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A Life Dedicated to Fitness With Mike Simone

Mike Simone  // MAY. 19, 2020

9 min read
9 min read

Mike Simone  // MAY. 19, 2020

Mike Simone performing the World’s Greatest Stretch. Photography by Matt Paul Catalano

How do you respond when people ask you what you do?

That’s a tough question for me, and I think it would be a bit different depending on who I’m speaking with. Generally, I tell people I write, edit, and produce content that helps others lead a fitter, healthier life. I also advise companies on how to build meaningful relationships with their customers through service journalism and storytelling.

What is HUMANFITPROJECT and what was your inspiration to start your own business focused on health and fitness?

A passion project that, at this point, is over a decade’s worth of credible, no-gimmick fitness and health content, whether it was produced by myself or many of the other experts we’ve worked with over the years. Unfortunately there is so much garbage sold to people in this particular industry that exploits the insecurities we as humans all have. My vision has always been to be a curator of the best.

Photography by Matt Paul Catalano

Photography by Andrew Herchakowski

Mike, I know a large part of your career has included working with leading fitness experts, athletes, and celebrities. Who immediately sticks out as someone who showcases impenetrable grit and determination?

There are so many, but someone that immediately sticks out is Apolo Ohno. He’s an 8x winter Olympic gold medalist. After he finished skating, he did the Kona Ironman. Just hearing him speak about fitness, health, and wellness, you know he’s the real deal. He wasn’t/isn’t just a great athlete, he truly loves the process.

Mike takes flight in the Canary Islands. Photography by Kalen Foley

Staying consistent with a fitness routine isn’t easy. At this point in your career do you still have down periods? If so, how do you overcome them?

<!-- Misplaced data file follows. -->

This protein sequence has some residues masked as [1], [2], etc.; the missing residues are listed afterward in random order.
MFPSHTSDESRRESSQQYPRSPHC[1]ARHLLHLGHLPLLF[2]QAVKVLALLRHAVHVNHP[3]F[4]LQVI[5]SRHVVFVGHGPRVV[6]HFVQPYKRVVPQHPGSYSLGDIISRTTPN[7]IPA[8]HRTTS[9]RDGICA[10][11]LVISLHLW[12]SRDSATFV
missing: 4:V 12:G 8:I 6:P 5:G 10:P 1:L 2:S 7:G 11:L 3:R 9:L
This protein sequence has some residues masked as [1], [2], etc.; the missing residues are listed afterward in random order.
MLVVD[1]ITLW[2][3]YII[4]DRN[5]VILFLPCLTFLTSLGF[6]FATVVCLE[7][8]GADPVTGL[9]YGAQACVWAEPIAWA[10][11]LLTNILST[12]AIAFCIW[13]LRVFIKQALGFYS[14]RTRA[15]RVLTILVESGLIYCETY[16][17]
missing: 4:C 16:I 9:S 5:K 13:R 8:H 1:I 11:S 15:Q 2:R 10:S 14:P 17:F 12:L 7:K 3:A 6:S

Fortunately for me, most of the time I enjoy working out. I actually need to work out to feel good. If I go several days without a workout I feel off. But, that’s not to say I don’t have down days, I do. In those instances I just do something, even if it’s 10 minutes of stretching.

What’s going on in your mind when you work out? Do you try to regulate your intensity to avoid burnout, or do you consistently flow to the tune of Jorge Quintero’s 300 Violin Orchestra?

As far as the mind, I try to be hyper-focused on the task at hand. I’m thinking about every little muscle fiber at work, where I’m feeling discomfort and encouraging myself to push through. The more focused I am, the more effective the workout is. It’s actually quite meditative, even at very high intensities. As far as self-regulating, I want to go full-throttle all the time, but at this point in my life, I acknowledge the value of slower, lower impact days to allow for recovery and staying injury-free.

Having spent years working as an editorial consultant, how has getting inside the minds of your respective peers influenced the path you’ve taken in life?

Oh, so much. I only will work with people I believe in, most importantly, individuals and businesses that truly care about helping others. While I understand businesses need to make money, I think a lot get too caught up in chasing numbers or sales and forget about what’s really important, and that’s giving people true value and building a connection. These days, you can’t just have a pretty product, you need to have a relationship with customers. Ultimately, when you do the right thing, good things come of it. It may take a while, but it comes. And if you do the wrong things, that will eventually catch up to you.

What’s the future of the health and wellness industry? Where is this ship going?